Sometimes I feel like I’m having an identity crisis (and not just because I’ve entered the last year of my twenties) but because: I am a woman, I work for a technology company, yet sometimes I feel like a fraud for calling myself a “Woman in Tech”.
Why? Because my role isn’t technical. There’s a lot of focus on getting women and younger girls into technical roles. This is the right thing and I am not trying to detract from that. But, it is equally important to ensure that women are visible within marketing, communication and HR roles at technology companies. I’m starting to come to the realisation that I am still a woman in technology and that just because I’m in a marketing role, it doesn’t mean it’s any less value than others. Here’s my thoughts on why:
The thing with privilege is it’s hard to recognise in yourself without being called out on, usually by those with less privilege than you. It also means that it can be harder to recognise when external representation of you or your brand doesn’t match up to the internal values you hold. For example, as a woman, I nearly always pick up on when content only includes or refers to men. On these occasions, when bringing this up to a man, they nearly always say “oh, I didn’t even realise”. Similarly, I admit I have been in a position in the past where I haven’t noticed straight away the lack of racial diversity within content. Awareness of inequity and lack of representation definitely helps us to recognise gaps and although it isn’t the responsibility of underrepresented groups to tell us when we’re failing them, we do have a responsibility to culture check and listen to those who look and think different to ourselves.
Am I allowed to squeeze in an early 2000’s cheesy rom-com reference to talk round my next point? The film, What Women Want, is the story of two advertising executives trying to succeed – one male and one female. The male is, at the start, hugely chauvinistic and thinks he’s the greatest gift to women and knows exactly what women want. The woman is hired because she kicks arse and manages to secure a pitch for the much lusted after Nike campaign – to appeal to women. Of course, the male thinks he knows what is best (i.e. how to market to women) but it’s only after a freak accident that enables him to read the minds of women does he realise he doesn’t have a clue. He ends up reading the mind of the female marketing exec, stealing her ideas (of course) and then winning the pitch. Anyway, the point I’m trying to make is that the male point of view on how to appeal to women wasn’t aligned with how women actually wanted to be marketed to, and this happening isn’t just limited to the film. This is why it is important to have a diverse team in your marketing and communication departments. Diverse people lead to diversity of thought, which is a necessity for companies looking to break the status quo and create a more equitable workforce. Don’t expect to attract top talent who aren’t white heterosexual men, if the only people in your marketing and HR teams are white heterosexual men. Likewise, don’t expect your content to appeal to women if your marketing team is entirely men.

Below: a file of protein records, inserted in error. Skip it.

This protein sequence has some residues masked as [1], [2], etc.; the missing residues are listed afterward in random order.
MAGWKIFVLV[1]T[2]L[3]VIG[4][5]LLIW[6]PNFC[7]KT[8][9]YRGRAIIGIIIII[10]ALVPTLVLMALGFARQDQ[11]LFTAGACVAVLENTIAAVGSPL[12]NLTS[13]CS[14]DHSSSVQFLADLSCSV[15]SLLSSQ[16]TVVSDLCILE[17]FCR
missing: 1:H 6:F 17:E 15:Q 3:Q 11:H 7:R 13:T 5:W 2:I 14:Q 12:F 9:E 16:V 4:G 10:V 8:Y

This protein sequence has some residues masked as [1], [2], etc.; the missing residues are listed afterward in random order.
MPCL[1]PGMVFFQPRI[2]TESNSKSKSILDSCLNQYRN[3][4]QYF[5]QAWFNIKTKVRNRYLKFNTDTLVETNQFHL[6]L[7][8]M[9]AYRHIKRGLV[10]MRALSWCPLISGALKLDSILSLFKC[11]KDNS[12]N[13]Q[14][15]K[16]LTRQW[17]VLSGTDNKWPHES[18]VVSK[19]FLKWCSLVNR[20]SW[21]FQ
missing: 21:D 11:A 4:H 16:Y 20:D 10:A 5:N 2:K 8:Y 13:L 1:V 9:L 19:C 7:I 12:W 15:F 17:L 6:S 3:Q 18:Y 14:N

I truly believe that technology has the potential to be equitable for everyone . It is SO important to show young girls and women that a career in technical roles can be for them. It is important to provide the representation so those thinking about starting a career in technology have role models to aspire to be like. It’s important that these role models represent not just white able-bodied women but all women.
It’s important that all women are represented across the entire organisation.
I am a proud woman in tech, that gets to ensure that we are telling the stories of other women in tech.